New York magazine recently released a list of the 10 Most Memorable Ads, as selected by a panel of Madison Avenue executives. The ads, which can be viewed at New York's site, include spots for FedEx, Wendy's, Volkswagen and Alka- Seltzer.
With the exception of a couple of ads featured as honorable mentions, all of the campaigns date back to the '60s, '70s and '80s. It kinda makes you wonder if creativity in advertising ground to a screeching halt during the Reagan years.
But the list raises an even more fundamental question -- why is 'memorable' enough? The linkages between recall and the more tangible measures of impact (such as whether the ad actually caused viewers to buy more stuff) are tenuous at best. A list featuring workhorse ads that proved effective in moving product and driving increased revenue might not have been as entertaining, quirky, funny, shocking or cool -- but wouldn't it have provided a better view into the impact and accountability marketing can have when it fires on all cylinders?
And isn't marketing that fires on all cylinders exactly what clients need during these uncertain financial times?
I'm hardly an accountability quant-hound and often feel that marketers use ROI (or lack thereof) as an excuse for avoiding change, but I do believe that branding work that is nothing but fuzzy falls short of delivering against marketing's true mission -- driving meaningful and measurable behaviors among consumer audiences. Maybe that's just the reformed direct marketer in me talking.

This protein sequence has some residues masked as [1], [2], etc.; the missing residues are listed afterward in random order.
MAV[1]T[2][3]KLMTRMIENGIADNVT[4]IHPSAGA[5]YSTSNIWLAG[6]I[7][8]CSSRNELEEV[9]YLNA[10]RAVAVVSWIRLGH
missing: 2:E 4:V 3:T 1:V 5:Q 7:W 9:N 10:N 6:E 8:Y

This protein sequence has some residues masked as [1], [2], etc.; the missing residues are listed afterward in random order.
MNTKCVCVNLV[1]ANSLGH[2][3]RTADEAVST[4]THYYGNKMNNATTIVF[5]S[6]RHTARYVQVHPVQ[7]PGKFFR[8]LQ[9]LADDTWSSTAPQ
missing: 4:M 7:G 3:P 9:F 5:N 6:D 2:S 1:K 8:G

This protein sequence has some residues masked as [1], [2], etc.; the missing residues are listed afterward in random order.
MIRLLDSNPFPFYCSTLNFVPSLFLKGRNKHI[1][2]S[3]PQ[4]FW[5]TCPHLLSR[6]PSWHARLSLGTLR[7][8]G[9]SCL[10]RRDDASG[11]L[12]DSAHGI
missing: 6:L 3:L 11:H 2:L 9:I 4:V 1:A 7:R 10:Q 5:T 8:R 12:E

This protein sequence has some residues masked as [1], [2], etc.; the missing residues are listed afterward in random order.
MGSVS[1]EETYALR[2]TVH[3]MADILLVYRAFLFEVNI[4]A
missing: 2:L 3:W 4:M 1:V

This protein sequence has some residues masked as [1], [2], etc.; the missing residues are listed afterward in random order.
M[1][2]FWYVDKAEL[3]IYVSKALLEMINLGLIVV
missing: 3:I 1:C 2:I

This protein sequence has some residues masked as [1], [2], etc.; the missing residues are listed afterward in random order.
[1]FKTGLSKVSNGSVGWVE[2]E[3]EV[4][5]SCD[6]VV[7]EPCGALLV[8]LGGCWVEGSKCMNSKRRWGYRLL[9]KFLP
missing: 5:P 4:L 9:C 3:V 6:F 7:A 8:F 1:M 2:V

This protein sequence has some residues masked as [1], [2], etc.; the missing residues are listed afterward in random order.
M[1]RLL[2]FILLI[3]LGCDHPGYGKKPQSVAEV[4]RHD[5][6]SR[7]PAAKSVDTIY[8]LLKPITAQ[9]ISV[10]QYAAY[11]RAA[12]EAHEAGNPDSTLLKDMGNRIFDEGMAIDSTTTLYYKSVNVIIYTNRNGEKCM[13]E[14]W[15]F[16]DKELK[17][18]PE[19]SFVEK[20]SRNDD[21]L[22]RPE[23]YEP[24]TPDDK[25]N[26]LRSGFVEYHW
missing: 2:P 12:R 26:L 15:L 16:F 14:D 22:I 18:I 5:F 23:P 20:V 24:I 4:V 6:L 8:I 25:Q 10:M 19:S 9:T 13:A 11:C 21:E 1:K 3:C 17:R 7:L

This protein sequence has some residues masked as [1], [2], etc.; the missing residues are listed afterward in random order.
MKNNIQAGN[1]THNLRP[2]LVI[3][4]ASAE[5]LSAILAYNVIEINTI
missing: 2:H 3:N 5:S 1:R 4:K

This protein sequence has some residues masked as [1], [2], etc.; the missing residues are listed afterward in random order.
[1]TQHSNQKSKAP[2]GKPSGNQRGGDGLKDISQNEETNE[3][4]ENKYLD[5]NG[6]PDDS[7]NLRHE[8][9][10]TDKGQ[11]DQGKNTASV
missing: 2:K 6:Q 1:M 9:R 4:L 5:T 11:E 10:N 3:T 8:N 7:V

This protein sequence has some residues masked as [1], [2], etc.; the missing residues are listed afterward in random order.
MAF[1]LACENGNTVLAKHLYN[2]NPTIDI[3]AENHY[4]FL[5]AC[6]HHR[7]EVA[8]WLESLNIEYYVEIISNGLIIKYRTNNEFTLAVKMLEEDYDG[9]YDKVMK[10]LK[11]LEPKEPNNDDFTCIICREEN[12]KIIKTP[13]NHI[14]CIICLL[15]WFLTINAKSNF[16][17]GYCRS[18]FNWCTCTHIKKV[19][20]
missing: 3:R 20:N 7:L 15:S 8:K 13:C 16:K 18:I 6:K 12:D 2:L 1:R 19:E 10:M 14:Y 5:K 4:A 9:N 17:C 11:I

But my buddy Jonathan Salem Baskin believes this too. A couple of weeks ago, I blogged about Branding Only Works on Cattle, JSB's new book about the death of branding (as we know it.) This week, he released the first in a series of songs that will serve as a 'soundtrack' to the book and pick up some of the tome's key themes. The Sock Puppet Blues video features a two-time loser celebrity spokespuppet, and skewers a host of beloved brand icons that have long since hit the skids. See how many icons you remember (hey, most are pretty 'memorable') and then think about how many actually led you to make a purchase. 'Nuff said...
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